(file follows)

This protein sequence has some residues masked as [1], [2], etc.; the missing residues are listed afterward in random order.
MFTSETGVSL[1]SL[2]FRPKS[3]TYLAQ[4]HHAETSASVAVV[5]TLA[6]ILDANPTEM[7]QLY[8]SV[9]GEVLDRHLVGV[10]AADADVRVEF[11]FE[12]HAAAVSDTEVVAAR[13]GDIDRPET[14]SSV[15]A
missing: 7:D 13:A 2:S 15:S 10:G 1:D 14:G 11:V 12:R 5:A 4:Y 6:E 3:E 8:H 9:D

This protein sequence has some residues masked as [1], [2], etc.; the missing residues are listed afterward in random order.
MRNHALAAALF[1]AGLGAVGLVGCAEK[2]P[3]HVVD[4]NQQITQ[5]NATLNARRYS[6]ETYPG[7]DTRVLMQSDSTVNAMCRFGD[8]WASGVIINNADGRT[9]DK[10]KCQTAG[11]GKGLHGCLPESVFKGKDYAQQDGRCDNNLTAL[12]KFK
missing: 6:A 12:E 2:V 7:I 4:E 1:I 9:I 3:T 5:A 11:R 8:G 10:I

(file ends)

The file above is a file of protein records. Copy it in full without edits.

This protein sequence has some residues masked as [1], [2], etc.; the missing residues are listed afterward in random order.
MFTSETGVSL[1]SL[2]FRPKS[3]TYLAQ[4]HHAETSASVAVV[5]TLA[6]ILDANPTEM[7]QLY[8]SV[9]GEVLDRHLVGV[10]AADADVRVEF[11]FE[12]HAAAVSDTEVVAAR[13]GDIDRPET[14]SSV[15]A
missing: 7:D 13:A 2:S 15:S 10:G 1:D 14:G 11:V 12:R 5:A 4:Y 6:E 3:E 8:H 9:D

This protein sequence has some residues masked as [1], [2], etc.; the missing residues are listed afterward in random order.
MRNHALAAALF[1]AGLGAVGLVGCAEK[2]P[3]HVVD[4]NQQITQ[5]NATLNARRYS[6]ETYPG[7]DTRVLMQSDSTVNAMCRFGD[8]WASGVIINNADGRT[9]DK[10]KCQTAG[11]GKGLHGCLPESVFKGKDYAQQDGRCDNNLTAL[12]KFK
missing: 6:A 12:E 2:V 7:I 4:E 1:I 9:I 3:T 5:A 11:R 8:G 10:I